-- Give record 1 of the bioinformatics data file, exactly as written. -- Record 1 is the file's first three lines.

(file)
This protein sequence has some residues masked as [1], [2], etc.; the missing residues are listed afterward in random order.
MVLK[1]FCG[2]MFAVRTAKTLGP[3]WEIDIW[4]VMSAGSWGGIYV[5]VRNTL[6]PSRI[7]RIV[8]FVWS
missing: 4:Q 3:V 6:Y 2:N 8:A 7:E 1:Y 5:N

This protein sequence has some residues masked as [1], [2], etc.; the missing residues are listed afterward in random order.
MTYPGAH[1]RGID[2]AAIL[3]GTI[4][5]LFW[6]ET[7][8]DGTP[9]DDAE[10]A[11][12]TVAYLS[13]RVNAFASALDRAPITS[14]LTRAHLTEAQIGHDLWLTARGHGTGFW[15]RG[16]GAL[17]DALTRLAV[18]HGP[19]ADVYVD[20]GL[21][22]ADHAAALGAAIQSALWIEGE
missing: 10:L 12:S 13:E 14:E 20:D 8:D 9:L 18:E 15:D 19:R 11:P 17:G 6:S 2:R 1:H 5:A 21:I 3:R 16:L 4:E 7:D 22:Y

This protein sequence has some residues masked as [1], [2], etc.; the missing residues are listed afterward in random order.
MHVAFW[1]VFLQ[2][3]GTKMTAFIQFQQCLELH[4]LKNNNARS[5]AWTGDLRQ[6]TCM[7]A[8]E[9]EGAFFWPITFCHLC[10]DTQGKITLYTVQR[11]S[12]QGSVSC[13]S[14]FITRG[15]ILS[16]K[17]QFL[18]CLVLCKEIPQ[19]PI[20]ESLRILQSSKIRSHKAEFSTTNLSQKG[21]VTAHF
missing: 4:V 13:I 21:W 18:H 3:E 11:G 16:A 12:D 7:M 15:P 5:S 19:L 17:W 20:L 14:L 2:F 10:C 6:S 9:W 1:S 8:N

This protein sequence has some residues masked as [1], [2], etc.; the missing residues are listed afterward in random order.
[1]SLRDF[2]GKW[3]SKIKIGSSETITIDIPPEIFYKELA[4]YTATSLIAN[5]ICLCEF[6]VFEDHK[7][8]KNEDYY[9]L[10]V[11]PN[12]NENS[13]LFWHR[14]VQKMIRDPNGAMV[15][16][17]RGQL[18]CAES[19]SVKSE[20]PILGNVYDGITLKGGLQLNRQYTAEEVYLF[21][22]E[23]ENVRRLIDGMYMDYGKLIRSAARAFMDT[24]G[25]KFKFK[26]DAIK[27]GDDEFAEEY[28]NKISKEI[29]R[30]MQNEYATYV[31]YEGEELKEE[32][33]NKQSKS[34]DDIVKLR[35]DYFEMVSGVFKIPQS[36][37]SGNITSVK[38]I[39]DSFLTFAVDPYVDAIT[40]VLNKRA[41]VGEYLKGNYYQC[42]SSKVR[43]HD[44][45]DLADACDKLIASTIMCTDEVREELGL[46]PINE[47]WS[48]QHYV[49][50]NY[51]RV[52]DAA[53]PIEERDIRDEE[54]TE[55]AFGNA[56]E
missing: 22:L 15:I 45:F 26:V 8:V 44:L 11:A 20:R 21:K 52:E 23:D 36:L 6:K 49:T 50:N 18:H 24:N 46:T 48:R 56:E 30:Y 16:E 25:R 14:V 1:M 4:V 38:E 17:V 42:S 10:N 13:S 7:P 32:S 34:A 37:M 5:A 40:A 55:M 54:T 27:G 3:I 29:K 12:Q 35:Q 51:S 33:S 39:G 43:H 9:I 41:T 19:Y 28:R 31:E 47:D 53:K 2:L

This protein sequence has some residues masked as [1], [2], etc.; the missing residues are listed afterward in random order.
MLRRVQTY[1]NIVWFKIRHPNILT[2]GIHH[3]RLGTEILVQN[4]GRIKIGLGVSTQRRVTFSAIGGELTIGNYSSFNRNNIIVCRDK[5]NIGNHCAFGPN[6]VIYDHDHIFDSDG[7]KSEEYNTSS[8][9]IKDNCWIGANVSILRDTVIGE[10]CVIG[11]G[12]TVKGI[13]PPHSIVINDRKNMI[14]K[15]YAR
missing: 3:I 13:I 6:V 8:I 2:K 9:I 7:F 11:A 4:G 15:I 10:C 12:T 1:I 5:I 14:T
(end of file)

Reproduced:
This protein sequence has some residues masked as [1], [2], etc.; the missing residues are listed afterward in random order.
MVLK[1]FCG[2]MFAVRTAKTLGP[3]WEIDIW[4]VMSAGSWGGIYV[5]VRNTL[6]PSRI[7]RIV[8]FVWS
missing: 4:Q 3:V 6:Y 2:N 8:A 7:E 1:Y 5:N